Moore (The Big Girls, 2007, etc.) focuses a narrow flashlight on World War II, specifically the daily struggles of an aristocratic couple that remains in Germany despite abhorring the Third Reich. In 1938 County Mayo, bookish 18-year-old Beatrice is desperate to escape her humdrum life. So she is thrilled when a visiting German countess, impressed by Beatrice's lace work, offers to take her to Berlin as a lace maker for the fabulously wealthy Metzenburgs. Countess Inez is unaware that the German government, angry with Felix Metzenburg for refusing an ambassadorship, has requisitioned the Metzenburgs' elegant home. Soon, they decamp to their rural estate with their fabulous collection of art and objects in tow, along with Beatrice and a couple of their most loyal retainers. For the next seven years, Beatrice bears witness as the Metzenburgs attempt a life of grace despite the war. At first, it is hard to tell whether Felix is a man of scruples or just "exquisite taste" and extremely good manners. But details accrue: his protection of the Jewish intellectual who teaches German to a smitten Beatrice, the odd mix of guests who pass through, the treasures he hides for friends and those he trades for food, the refugees he takes in. By the time conquering Soviets take Felix away for questioning, he has become a saintly figure in Beatrice's eyes. Meanwhile, Felix's devoted wife, Dorothea, whose Jewish heritage is an open secret, becomes a tough survivor, as does Beatrice herself. And then there's Inez, captivating but elusive. Actually Cuban (and Felix's former lover), she divorces her German count for an Egyptian prince but continues to flitter in and out of Germany. Maddeningly selfish and superficial but surprisingly generous, she leaves Beatrice wondering, is she WWII-era Eurotrash or a skillful spy? Moore's subject is rectitude. Even when the subject matter is graphically horrendous, the narration remains as reserved and understated as the Metzenburgs, who prefer not to reveal how deeply they feel, how willingly they sacrifice, how daringly they risk.

        COPYRIGHT(2012) Kirkus Reviews, ALL RIGHTS RESERVED.

      • premium: True
      • source: Library Journal
      • content:

        April 15, 2012

        In this latest from Moore, who should be better known, Irish Protestant lace maker Beatrice leaves behind her ordinary existence when she's asked to join the elegant and aristocratic Metzenburg household in Berlin. Lucky Beatrice--except that this is the 1930s, and soon she is not living a fairy tale but bearing witness to atrocity.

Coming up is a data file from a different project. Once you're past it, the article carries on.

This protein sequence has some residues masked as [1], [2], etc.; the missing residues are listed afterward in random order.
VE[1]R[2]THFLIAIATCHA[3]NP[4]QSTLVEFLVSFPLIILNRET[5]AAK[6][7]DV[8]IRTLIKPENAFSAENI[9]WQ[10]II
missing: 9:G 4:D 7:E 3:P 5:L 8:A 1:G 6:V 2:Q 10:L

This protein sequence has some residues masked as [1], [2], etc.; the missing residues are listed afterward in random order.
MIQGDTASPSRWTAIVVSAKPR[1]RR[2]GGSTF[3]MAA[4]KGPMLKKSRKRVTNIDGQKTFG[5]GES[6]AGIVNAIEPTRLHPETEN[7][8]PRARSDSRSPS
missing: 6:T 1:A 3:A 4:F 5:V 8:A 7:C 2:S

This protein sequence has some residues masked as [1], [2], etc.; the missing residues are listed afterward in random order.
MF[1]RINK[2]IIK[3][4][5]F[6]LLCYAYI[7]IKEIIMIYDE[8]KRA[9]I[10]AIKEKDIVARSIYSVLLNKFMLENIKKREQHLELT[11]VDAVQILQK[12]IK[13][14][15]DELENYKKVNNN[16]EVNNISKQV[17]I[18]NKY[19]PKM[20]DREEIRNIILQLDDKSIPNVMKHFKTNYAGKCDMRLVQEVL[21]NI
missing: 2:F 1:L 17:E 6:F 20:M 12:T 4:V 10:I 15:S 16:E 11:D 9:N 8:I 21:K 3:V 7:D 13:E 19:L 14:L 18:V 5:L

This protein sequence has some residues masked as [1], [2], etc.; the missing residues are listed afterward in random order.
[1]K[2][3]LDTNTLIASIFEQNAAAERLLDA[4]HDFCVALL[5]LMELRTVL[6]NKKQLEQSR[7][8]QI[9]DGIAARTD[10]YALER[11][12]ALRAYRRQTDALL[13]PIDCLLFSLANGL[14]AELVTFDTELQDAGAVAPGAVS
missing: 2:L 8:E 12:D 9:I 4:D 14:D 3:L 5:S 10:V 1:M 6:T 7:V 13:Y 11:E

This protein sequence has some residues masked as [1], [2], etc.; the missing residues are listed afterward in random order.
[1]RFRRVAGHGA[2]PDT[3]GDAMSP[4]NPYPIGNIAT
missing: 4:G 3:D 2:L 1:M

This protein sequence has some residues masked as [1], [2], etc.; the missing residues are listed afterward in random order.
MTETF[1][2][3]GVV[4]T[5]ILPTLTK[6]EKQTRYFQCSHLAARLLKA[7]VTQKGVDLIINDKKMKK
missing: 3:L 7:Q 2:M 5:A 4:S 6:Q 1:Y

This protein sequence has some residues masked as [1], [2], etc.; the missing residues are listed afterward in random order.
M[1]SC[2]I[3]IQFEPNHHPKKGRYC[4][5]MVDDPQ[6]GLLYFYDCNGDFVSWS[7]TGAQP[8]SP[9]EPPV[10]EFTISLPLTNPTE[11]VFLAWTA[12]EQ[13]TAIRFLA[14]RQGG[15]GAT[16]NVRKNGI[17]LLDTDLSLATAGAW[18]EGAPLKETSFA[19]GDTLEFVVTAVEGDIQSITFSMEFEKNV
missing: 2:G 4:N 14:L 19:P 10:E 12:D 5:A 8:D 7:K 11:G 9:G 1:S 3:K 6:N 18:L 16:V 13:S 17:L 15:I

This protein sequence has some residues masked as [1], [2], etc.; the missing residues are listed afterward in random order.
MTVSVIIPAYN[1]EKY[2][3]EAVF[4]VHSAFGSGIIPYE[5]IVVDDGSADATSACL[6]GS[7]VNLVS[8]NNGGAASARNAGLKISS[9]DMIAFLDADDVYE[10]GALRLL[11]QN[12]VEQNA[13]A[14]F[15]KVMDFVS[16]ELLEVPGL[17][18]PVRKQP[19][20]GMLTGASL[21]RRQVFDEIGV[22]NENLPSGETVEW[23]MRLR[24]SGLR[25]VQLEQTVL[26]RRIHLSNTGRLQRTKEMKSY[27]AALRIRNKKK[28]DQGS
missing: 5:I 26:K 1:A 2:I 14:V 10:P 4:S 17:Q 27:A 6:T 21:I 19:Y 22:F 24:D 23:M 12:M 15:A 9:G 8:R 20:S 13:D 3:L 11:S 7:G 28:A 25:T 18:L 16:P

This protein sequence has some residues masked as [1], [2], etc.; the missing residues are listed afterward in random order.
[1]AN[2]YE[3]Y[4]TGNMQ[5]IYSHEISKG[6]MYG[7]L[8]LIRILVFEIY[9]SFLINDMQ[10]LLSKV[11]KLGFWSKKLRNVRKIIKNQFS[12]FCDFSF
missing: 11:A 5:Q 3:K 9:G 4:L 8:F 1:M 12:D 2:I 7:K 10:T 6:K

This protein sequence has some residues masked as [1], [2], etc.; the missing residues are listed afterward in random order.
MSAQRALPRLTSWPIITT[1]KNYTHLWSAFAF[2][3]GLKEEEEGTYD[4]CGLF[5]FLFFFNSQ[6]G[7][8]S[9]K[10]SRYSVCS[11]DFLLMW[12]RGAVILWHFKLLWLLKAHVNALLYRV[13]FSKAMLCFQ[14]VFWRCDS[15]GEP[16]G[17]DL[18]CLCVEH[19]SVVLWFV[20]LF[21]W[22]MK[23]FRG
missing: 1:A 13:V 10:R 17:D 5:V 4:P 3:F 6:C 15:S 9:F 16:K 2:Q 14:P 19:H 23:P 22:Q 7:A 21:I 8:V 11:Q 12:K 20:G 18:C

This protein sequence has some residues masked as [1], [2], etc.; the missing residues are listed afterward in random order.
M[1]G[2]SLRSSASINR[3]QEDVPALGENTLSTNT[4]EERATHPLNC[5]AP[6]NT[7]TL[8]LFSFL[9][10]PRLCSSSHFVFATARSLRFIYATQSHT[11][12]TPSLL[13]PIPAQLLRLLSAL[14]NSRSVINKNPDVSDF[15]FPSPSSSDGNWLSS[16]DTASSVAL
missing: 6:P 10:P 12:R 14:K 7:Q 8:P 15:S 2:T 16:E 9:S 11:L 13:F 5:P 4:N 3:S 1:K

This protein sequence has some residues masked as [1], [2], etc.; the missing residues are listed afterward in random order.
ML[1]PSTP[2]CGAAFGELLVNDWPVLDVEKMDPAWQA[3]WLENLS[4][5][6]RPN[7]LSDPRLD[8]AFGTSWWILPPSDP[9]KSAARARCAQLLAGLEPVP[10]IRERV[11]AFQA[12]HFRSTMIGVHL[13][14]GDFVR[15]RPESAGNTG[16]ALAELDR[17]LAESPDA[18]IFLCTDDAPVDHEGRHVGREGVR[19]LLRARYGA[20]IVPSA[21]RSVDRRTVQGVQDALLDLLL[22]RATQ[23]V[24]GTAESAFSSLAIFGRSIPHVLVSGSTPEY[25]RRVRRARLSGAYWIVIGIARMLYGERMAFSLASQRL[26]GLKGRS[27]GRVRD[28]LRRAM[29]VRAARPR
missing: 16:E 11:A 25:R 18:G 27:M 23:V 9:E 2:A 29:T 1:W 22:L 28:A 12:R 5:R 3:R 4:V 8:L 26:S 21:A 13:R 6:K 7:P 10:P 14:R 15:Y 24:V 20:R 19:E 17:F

Copyright 2012 Library Journal, LLC Used with permission.

      • premium: True
      • source: Booklist
      • content:

        September 1, 2012
        Seventeen-year-old lace maker Beatrice Palmer is overjoyed when she gets the chance to leave her suffocating hometown in Ireland to become a seamstress for a prominent German family. The year is 1938, and Beatrice arrives to find that the Metzenburgs' Berlin home has been requisitioned by the chancellery and most of their servants conscripted. Felix, an art collector and former ambassador, and his wife, Dorothea, the daughter of a Jewish banker and a German baroness, leave with 20 wagons of paintings, silver, and furniture to live quietly at Dorothea's estate 40 miles south of Berlin. But within a few years, the refined Metzenburgs, appalled by Hitler's actions yet unwilling to leave their beloved country, find themselves reduced to living in the forest, sharing what little food they have with the local villagers. The war's end brings little relief as the Red Army and thousands of refugees descend on the countryside. Award-winning author Moore delivers a heartrending portrait of the ravages of war, which is all the more poignant for Beatrice's dispassionate narration. An elegant and moving tribute to the endurance of the human spirit.(Reprinted with permission of Booklist, copyright 2012, American Library Association.)

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shortDescription

In 1938, seventeen-year-old Beatrice, an Irish Protestant lace maker, finds herself at the center of a fairy tale when she is whisked away from her dreary life to join the Berlin household of Felix and Dorothea Metzenburg. Art collectors, and friends to the most fascinating men and women in Europe, the Metzenburgs introduce Beatrice to a world in which she finds more to desire than she ever imagined.

But Germany has launched its campaign of aggression across Europe, and, before long, the conflict reaches the Metzenburgs’ threshold. Retreating with Beatrice to their country estate, Felix and Dorothea do their best to preserve the traditions of the old world. But the realities of hunger and illness, as well as the even graver threats of Nazi terror, the deportation and murder of Jews, and the hordes of refugees fleeing the advancing Red Army begin to threaten their existence. When the Metzenburgs are forced to join a growing population of men and women in hiding,...